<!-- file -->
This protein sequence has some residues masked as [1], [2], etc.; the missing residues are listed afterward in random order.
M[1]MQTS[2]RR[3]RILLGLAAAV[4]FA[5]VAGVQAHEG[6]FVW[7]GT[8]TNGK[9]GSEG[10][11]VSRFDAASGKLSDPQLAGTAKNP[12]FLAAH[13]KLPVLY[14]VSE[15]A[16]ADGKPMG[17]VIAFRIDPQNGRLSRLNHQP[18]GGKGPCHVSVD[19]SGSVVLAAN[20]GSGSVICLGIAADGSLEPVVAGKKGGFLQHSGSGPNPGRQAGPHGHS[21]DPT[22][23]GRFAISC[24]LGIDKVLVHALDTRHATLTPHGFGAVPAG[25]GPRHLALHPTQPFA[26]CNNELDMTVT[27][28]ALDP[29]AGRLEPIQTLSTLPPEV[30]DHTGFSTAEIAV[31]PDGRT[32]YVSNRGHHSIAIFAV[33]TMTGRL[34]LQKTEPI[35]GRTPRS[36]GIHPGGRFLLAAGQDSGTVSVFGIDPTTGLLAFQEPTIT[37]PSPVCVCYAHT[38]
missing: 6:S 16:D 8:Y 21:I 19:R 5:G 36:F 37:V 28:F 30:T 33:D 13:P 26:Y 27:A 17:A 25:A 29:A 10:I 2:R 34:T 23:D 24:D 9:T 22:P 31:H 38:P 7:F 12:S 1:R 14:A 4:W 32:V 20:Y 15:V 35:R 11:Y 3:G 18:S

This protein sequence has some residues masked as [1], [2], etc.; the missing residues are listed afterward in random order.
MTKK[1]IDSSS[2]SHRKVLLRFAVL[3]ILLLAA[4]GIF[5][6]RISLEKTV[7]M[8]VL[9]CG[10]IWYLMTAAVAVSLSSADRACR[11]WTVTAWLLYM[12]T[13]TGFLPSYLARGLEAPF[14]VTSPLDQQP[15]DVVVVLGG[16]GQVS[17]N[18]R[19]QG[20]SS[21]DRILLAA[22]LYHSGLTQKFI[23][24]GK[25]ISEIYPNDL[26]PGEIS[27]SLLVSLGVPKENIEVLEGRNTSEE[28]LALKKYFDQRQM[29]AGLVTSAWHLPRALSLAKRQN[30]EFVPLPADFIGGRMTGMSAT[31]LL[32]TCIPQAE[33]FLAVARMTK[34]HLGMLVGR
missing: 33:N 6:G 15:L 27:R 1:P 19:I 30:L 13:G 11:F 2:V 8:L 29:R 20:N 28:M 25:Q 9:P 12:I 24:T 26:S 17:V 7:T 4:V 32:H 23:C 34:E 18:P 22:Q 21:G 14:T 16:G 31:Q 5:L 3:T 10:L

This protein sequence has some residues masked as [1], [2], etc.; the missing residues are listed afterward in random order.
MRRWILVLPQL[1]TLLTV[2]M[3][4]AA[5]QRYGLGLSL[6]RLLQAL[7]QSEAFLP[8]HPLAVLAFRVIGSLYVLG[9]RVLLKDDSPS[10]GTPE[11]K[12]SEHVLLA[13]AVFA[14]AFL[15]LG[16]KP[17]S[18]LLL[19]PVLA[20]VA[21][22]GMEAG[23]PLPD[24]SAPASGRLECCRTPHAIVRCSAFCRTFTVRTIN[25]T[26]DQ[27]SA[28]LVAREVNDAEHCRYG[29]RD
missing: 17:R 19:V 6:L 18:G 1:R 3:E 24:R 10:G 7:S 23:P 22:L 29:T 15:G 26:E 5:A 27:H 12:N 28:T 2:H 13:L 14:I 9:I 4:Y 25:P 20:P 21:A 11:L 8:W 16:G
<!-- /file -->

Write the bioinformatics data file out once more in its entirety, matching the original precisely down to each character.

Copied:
This protein sequence has some residues masked as [1], [2], etc.; the missing residues are listed afterward in random order.
M[1]MQTS[2]RR[3]RILLGLAAAV[4]FA[5]VAGVQAHEG[6]FVW[7]GT[8]TNGK[9]GSEG[10][11]VSRFDAASGKLSDPQLAGTAKNP[12]FLAAH[13]KLPVLY[14]VSE[15]A[16]ADGKPMG[17]VIAFRIDPQNGRLSRLNHQP[18]GGKGPCHVSVD[19]SGSVVLAAN[20]GSGSVICLGIAADGSLEPVVAGKKGGFLQHSGSGPNPGRQAGPHGHS[21]DPT[22][23]GRFAISC[24]LGIDKVLVHALDTRHATLTPHGFGAVPAG[25]GPRHLALHPTQPFA[26]CNNELDMTVT[27][28]ALDP[29]AGRLEPIQTLSTLPPEV[30]DHTGFSTAEIAV[31]PDGRT[32]YVSNRGHHSIAIFAV[33]TMTGRL[34]LQKTEPI[35]GRTPRS[36]GIHPGGRFLLAAGQDSGTVSVFGIDPTTGLLAFQEPTIT[37]PSPVCVCYAHT[38]
missing: 6:S 16:D 8:Y 21:I 19:R 5:G 36:F 37:V 28:F 30:T 33:D 13:P 26:Y 27:A 17:A 25:A 29:A 10:I 2:R 34:T 23:D 24:D 9:T 22:P 31:H 38:P 7:F 12:S 1:R 14:A 4:W 32:V 20:Y 15:V 35:R 11:Y 3:G 18:S

This protein sequence has some residues masked as [1], [2], etc.; the missing residues are listed afterward in random order.
MTKK[1]IDSSS[2]SHRKVLLRFAVL[3]ILLLAA[4]GIF[5][6]RISLEKTV[7]M[8]VL[9]CG[10]IWYLMTAAVAVSLSSADRACR[11]WTVTAWLLYM[12]T[13]TGFLPSYLARGLEAPF[14]VTSPLDQQP[15]DVVVVLGG[16]GQVS[17]N[18]R[19]QG[20]SS[21]DRILLAA[22]LYHSGLTQKFI[23][24]GK[25]ISEIYPNDL[26]PGEIS[27]SLLVSLGVPKENIEVLEGRNTSEE[28]LALKKYFDQRQM[29]AGLVTSAWHLPRALSLAKRQN[30]EFVPLPADFIGGRMTGMSAT[31]LL[32]TCIPQAE[33]FLAVARMTK[34]HLGMLVGR
missing: 33:N 6:G 15:L 27:R 1:P 19:I 30:L 13:G 11:F 2:V 8:L 29:R 20:N 28:M 25:Q 9:P 12:I 24:T 26:S 17:V 7:T 4:V 32:H 23:C 34:E 18:P 22:Q 21:G 14:T 16:G 31:Q 5:L 3:T 10:L

This protein sequence has some residues masked as [1], [2], etc.; the missing residues are listed afterward in random order.
MRRWILVLPQL[1]TLLTV[2]M[3][4]AA[5]QRYGLGLSL[6]RLLQAL[7]QSEAFLP[8]HPLAVLAFRVIGSLYVLG[9]RVLLKDDSPS[10]GTPE[11]K[12]SEHVLLA[13]AVFA[14]AFL[15]LG[16]KP[17]S[18]LLL[19]PVLA[20]VA[21][22]GMEAG[23]PLPD[24]SAPASGRLECCRTPHAIVRCSAFCRTFTVRTIN[25]T[26]DQ[27]SA[28]LVAREVNDAEHCRYG[29]RD
missing: 17:R 19:V 6:L 18:G 1:R 3:E 24:R 10:G 7:S 23:P 22:L 29:T 15:G 26:E 5:A 27:H 12:N 28:T 2:H 13:L 14:I 9:I 4:Y 25:P 20:P 21:A 11:L 8:W 16:G